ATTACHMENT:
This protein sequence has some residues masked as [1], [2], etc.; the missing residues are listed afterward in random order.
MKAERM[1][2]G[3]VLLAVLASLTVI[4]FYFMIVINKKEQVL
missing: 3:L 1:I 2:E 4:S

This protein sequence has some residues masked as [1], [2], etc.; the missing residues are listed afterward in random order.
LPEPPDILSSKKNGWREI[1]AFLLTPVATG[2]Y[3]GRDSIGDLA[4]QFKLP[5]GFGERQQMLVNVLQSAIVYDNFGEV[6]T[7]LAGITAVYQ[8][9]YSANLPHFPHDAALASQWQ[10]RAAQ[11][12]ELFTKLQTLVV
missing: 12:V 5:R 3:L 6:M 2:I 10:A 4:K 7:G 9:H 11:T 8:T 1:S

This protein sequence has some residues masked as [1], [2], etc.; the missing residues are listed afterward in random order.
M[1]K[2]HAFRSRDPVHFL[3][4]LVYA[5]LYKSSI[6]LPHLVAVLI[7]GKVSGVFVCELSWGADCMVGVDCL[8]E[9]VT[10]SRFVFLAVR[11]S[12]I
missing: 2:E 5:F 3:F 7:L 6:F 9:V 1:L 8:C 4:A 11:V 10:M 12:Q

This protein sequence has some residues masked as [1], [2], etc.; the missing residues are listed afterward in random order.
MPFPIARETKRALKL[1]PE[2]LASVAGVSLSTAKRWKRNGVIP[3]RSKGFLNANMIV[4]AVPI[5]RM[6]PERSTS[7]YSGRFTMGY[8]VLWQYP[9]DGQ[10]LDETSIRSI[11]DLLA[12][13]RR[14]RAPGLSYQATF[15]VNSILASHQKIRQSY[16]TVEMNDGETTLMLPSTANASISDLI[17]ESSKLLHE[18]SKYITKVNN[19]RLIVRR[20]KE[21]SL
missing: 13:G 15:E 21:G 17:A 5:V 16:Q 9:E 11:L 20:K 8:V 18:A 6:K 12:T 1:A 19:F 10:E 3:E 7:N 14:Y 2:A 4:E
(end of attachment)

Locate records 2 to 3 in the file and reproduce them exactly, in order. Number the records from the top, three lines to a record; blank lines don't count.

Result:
This protein sequence has some residues masked as [1], [2], etc.; the missing residues are listed afterward in random order.
LPEPPDILSSKKNGWREI[1]AFLLTPVATG[2]Y[3]GRDSIGDLA[4]QFKLP[5]GFGERQQMLVNVLQSAIVYDNFGEV[6]T[7]LAGITAVYQ[8][9]YSANLPHFPHDAALASQWQ[10]RAAQ[11][12]ELFTKLQTLVV
missing: 12:V 5:R 3:L 6:M 2:I 10:A 4:K 7:G 9:H 11:T 8:T 1:S

This protein sequence has some residues masked as [1], [2], etc.; the missing residues are listed afterward in random order.
M[1]K[2]HAFRSRDPVHFL[3][4]LVYA[5]LYKSSI[6]LPHLVAVLI[7]GKVSGVFVCELSWGADCMVGVDCL[8]E[9]VT[10]SRFVFLAVR[11]S[12]I
missing: 2:E 5:F 3:F 7:L 6:F 9:V 1:L 8:C 4:A 11:V 10:M 12:Q